Most spots from near the MD/PA border south and near the coast will change over to rain after the snow has fallen (and while most of you south of the Mason-Dixon are tucked away in bed). The back edge of the precipitation Saturday afternoon will likely switch back over to snow, but time of day, surface temperatures and weaker rates means it shouldn’t amount to much for most spots.

Winter Storm Threat: January 21 (Only/Final Call)

More clipper fun for the Mid-Atlantic, only surface temperatures won’t be so wonderfully cold this time around. Marginal temperatures at the surface and around 900-925 mb as far north as I-70 (maybe even further north?) along with mostly light precipitation hurting snow chances. Most or all of the snow will also fall during daylight hours. One plus is it looks like areas from around D.C. northward will get below freezing tonight before the snow moves in, so the ground should still be nice and cold. Definitely more opportunity to end up lower than my forecast as opposed to higher. The Delmarva Peninsula and southern New Jersey could see heavier banding late in the event, which is kind of alluded to on my map with the 2-4″ stripe in southern New Jersey.

20150121_MAsnow_final

I wish I could wait until the 00z models came out for better forecast confidence, but this will have to do.

Winter Storm Threat: November 26 (Final Call)

Well, the model trends over the last 24 hours were not in the direction I though they were going to go, so I had to cut back the forecast along I-95 and make some smaller adjustments on the western edges of the contours. Overall, things have shifted slightly warmer across much of northern VA, DC, MD, NJ and southeastern PA in areas near and west of I-95. With such marginal temperatures of 33-36F at the surface, snowfall rates will be the big thing to watch tomorrow to see who will cash in and who will get stuck with little or nothing. Sloppy, wet snow for the major population centers along and near I-95.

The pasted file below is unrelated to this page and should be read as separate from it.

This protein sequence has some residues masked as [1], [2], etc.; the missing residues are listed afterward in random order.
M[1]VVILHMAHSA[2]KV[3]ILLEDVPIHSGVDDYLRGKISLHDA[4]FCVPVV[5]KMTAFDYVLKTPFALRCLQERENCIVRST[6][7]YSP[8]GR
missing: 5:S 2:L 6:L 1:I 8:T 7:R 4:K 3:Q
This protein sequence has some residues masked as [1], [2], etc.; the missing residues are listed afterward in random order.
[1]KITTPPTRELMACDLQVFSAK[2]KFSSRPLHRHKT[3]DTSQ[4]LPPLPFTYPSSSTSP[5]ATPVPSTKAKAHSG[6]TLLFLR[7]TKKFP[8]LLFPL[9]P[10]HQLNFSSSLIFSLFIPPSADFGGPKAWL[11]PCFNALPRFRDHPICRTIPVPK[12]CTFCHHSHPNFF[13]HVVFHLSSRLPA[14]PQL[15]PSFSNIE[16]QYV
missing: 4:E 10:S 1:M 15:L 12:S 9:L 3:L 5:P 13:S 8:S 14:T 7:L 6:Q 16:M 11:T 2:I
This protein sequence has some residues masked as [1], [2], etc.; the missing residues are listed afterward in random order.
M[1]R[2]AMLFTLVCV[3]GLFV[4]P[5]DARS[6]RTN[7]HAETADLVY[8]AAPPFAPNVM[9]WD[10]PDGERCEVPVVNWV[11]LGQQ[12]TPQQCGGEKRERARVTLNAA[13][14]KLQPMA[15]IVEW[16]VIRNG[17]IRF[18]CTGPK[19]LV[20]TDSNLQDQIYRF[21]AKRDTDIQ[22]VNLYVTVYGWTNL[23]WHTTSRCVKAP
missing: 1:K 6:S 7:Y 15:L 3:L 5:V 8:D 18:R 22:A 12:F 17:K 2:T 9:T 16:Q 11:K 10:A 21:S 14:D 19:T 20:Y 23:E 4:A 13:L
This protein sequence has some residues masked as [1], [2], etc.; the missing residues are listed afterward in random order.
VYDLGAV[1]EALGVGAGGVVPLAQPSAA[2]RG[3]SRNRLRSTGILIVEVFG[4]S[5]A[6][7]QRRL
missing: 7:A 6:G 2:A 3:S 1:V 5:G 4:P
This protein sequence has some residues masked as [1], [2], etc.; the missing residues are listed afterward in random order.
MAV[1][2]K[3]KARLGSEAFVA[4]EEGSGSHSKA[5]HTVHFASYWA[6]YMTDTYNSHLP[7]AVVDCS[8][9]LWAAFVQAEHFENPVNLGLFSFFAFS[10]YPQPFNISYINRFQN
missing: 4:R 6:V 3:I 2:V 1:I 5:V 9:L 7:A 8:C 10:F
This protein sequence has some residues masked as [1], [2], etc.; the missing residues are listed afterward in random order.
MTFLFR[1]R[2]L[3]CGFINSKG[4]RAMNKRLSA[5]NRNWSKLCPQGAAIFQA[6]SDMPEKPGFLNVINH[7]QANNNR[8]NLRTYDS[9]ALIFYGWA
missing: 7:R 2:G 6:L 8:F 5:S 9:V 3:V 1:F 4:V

20141126_MAsnow_final

The difference between 4 inches and 8 inches within that contour range will be elevation. Lower elevations can expect totals closer to 4-6 inches, with the higher elevations getting more into the 6-8 inch range. Along the Blue Ridge and Central Appalachians, a few of the higher peaks could hit 8+ inches. I didn’t include it on the map, but I wouldn’t be that surprised if there was one or two reports of 8+ inches in the highest elevations of north-central MD.

Some of the models even show some sleet mixing in, mostly from far northeastern MD into southeastern PA and NJ. That may actually be a blessing in disguise, as sleet can accumulate more easily than snow in marginal temperature situations, and a base of sleet would make it easier for any snow afterward to stick.

Forecast confidence remains on the low side, mostly with the eastern edge of the contours where the rain/snow/mix is the most problematic. A one or two degree change to the surface temperature could mean a big difference for some areas, both to the high side and the low side. There’s also still the question of where the best banding will set up, which will produce the heavier rates and increase the chance for higher accumulations for a select few. My best guess for that is just inside the eastern edge of the 4-8 inch contour up into the 8-12 inch contour.

Perhaps if we can get some big, fat dendrites cascading down along I-95, then that area could actually get a decent accumulation. However, looking at the temperature profiles, that seems pretty unlikely.